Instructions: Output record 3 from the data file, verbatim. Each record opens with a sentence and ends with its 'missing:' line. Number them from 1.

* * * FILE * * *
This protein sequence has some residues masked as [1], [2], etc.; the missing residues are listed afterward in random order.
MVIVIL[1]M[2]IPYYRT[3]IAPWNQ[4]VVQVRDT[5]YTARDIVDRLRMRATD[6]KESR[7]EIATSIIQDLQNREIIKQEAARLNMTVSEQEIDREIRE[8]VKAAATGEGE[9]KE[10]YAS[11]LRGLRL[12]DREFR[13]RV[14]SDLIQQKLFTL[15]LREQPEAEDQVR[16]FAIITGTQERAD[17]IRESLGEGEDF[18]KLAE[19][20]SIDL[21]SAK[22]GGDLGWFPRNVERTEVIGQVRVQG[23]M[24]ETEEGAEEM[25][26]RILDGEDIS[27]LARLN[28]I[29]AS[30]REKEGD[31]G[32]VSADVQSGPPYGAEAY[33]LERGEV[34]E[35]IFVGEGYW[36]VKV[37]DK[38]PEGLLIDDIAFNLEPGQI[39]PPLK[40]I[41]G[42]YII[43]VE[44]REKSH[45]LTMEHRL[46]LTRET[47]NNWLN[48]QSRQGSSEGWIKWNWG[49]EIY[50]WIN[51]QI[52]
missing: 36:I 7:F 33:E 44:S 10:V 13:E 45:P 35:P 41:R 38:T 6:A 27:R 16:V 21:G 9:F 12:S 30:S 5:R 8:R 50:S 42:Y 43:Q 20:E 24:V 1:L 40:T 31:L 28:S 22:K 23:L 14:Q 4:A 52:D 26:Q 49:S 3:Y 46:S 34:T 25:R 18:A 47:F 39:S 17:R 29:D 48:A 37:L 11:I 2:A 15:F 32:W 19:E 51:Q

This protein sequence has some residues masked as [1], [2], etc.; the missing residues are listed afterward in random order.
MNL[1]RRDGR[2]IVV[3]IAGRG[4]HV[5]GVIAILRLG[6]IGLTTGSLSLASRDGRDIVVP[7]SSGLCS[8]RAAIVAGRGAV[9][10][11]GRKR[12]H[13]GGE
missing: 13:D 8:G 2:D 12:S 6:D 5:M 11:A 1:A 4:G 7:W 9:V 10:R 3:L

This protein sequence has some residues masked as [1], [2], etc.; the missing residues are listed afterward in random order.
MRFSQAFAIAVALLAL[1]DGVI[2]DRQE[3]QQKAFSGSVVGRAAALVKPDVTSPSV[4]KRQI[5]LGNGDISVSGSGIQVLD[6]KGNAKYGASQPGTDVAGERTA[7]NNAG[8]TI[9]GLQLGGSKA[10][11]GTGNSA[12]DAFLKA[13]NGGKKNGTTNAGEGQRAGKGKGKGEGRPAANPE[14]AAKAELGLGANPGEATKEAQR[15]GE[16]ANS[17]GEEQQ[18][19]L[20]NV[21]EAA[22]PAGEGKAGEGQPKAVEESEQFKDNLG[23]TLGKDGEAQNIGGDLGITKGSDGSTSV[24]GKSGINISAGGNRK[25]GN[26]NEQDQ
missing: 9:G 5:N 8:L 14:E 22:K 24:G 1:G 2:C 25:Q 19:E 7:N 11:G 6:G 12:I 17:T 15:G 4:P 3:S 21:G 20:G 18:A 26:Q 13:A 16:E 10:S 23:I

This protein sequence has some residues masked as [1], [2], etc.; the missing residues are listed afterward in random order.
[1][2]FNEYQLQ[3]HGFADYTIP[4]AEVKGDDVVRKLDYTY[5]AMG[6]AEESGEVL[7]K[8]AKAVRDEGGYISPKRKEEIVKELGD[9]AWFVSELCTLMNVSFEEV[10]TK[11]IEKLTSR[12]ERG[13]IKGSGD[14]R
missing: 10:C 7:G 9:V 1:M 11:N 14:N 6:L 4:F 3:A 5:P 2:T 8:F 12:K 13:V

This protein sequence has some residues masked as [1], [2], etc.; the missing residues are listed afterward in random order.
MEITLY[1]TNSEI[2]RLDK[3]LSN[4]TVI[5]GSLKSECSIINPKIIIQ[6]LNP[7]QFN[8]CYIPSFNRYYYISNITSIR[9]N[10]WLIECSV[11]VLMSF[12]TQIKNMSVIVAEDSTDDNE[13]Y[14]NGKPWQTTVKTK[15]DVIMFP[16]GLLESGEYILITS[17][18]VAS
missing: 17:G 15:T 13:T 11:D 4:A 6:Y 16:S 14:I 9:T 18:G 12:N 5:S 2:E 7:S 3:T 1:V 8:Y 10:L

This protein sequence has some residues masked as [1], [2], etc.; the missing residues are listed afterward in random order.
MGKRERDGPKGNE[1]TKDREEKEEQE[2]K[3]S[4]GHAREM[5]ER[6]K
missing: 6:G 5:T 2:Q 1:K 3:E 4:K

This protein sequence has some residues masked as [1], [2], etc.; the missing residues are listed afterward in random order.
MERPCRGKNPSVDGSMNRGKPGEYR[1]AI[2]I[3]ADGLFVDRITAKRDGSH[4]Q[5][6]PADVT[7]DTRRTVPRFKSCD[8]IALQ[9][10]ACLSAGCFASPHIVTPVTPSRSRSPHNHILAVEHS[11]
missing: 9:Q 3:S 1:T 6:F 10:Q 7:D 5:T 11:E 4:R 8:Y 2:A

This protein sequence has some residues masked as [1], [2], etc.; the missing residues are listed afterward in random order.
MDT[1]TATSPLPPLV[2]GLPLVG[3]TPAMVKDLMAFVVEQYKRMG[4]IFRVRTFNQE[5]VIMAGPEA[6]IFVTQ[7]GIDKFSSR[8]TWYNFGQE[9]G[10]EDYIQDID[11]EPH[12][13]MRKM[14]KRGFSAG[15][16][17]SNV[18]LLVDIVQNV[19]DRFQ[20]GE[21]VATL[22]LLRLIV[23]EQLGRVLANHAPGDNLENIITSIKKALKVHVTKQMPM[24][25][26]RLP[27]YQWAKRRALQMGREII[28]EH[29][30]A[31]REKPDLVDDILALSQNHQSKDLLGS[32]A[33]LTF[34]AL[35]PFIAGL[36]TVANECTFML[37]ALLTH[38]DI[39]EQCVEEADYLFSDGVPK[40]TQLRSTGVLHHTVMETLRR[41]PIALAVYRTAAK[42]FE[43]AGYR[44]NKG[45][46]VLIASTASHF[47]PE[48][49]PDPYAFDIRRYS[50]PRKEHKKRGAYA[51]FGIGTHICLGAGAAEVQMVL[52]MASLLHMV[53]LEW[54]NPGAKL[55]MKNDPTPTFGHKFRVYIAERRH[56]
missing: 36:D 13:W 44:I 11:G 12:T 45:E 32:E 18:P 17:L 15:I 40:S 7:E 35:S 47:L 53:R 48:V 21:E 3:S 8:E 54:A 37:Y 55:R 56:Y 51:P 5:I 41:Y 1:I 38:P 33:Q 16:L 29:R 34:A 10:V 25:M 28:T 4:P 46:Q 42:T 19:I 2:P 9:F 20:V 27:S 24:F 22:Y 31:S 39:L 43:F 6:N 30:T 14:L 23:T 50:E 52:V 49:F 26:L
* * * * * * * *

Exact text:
This protein sequence has some residues masked as [1], [2], etc.; the missing residues are listed afterward in random order.
MRFSQAFAIAVALLAL[1]DGVI[2]DRQE[3]QQKAFSGSVVGRAAALVKPDVTSPSV[4]KRQI[5]LGNGDISVSGSGIQVLD[6]KGNAKYGASQPGTDVAGERTA[7]NNAG[8]TI[9]GLQLGGSKA[10][11]GTGNSA[12]DAFLKA[13]NGGKKNGTTNAGEGQRAGKGKGKGEGRPAANPE[14]AAKAELGLGANPGEATKEAQR[15]GE[16]ANS[17]GEEQQ[18][19]L[20]NV[21]EAA[22]PAGEGKAGEGQPKAVEESEQFKDNLG[23]TLGKDGEAQNIGGDLGITKGSDGSTSV[24]GKSGINISAGGNRK[25]GN[26]NEQDQ
missing: 9:G 5:N 8:L 14:E 22:K 24:G 1:G 2:C 25:Q 19:E 7:N 11:G 6:G 12:I 17:T 15:G 4:P 3:S 21:G 20:G 18:A 26:Q 13:A 16:E 10:S 23:I